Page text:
Pro poker tips and adviceWhat’s your best advice on getting over a slump? Stop playing?

Man, I know how you feel. It’s definitely the worst feeling in the world thinking that your opponent is going to beat you no matter what happens. You have to ask yourself one question: Are your opponents getting better, or are they just getting lucky? If they are getting better, it’s up to you to improve as well. If they are getting lucky, just stick to what you are doing and the old adage “the cream will rise to the top” will soon take place.

Buildina a poker bankrollAny advice on moving up in limits? I want to build my bankroll and 1-2 no-limit or 6-12 limit just aren’t cutting it.

Don’t be afraid to take a chance at a bigger game once in a while. Wait until you are feeling real good about your game and until you see a game that looks ripe for the picking. If you take a hit, go back to the game that you beat on a regular basis. If you win, don’t be afraid to take another shot at the game. That’s how everyone moves up in limits. Unfortunately everyone isn’t blessed with a huge bankroll to start playing big limits right away. If you’re good enough (and lucky enough), you will put together a few good sessions in a row and you will have an adequate bankroll to play 5-10 NL on a regular basis.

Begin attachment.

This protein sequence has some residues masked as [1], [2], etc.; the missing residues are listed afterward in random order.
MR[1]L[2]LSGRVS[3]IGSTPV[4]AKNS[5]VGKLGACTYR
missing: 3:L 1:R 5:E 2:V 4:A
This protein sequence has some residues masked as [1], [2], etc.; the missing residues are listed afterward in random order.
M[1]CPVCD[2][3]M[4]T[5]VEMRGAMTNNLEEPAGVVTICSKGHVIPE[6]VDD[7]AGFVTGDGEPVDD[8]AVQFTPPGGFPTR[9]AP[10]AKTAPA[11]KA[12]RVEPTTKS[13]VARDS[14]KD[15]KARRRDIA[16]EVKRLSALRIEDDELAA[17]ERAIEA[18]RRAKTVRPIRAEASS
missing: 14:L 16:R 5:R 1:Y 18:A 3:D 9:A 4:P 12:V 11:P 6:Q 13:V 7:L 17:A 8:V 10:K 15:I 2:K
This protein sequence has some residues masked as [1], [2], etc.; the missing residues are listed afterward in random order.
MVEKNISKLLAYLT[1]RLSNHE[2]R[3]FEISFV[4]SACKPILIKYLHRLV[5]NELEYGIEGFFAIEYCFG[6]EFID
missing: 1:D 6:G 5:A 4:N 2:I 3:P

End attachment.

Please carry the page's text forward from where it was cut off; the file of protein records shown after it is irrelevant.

I’m not saying jump right up into the 5-10 game, I’m simply saying, take a shot at the 2-4 or 3-6 game… if you find it’s too hard, go back down to what you’re comfortable at. I think 5-10 NL is the goal to make a good living as a pro. Best of luck in your mission. Keep me posted on how it works.

getting started as a poker proI’m attempting to start a poker career with very little money, is this possible? Is it possible to get a good business plan together and get investors for a bankroll?

If you are a proven player with good networking skills, it’s quite easy to find investors. Poker is very popular these days and there is a lot of dead money out there. A winning player can make great money in poker. My best advice is start on your own. It’s much easier on you if you start small and build up yourself. That way you get to make all the decisions yourself and never have to answer to anyone. Don’t be afraid to start small. If you’re good enough you can get in a game that makes you about $1,000-$2,000 a week in no time.

Don’t rush it though. A poker player’s worst enemy is lack of patience. Every top player out there has paid his dues. Even Doyle Brunson and Phil Ivey were playing $1-$2 limits at one time or another. I have very clear memories of driving home from $2-$4 limit poker games and slapping myself in the head because I lost $100! Losses come, you can bet on that. But it’s the great players who learn from those losses and use them as a strong foundation for a long career of winning poker.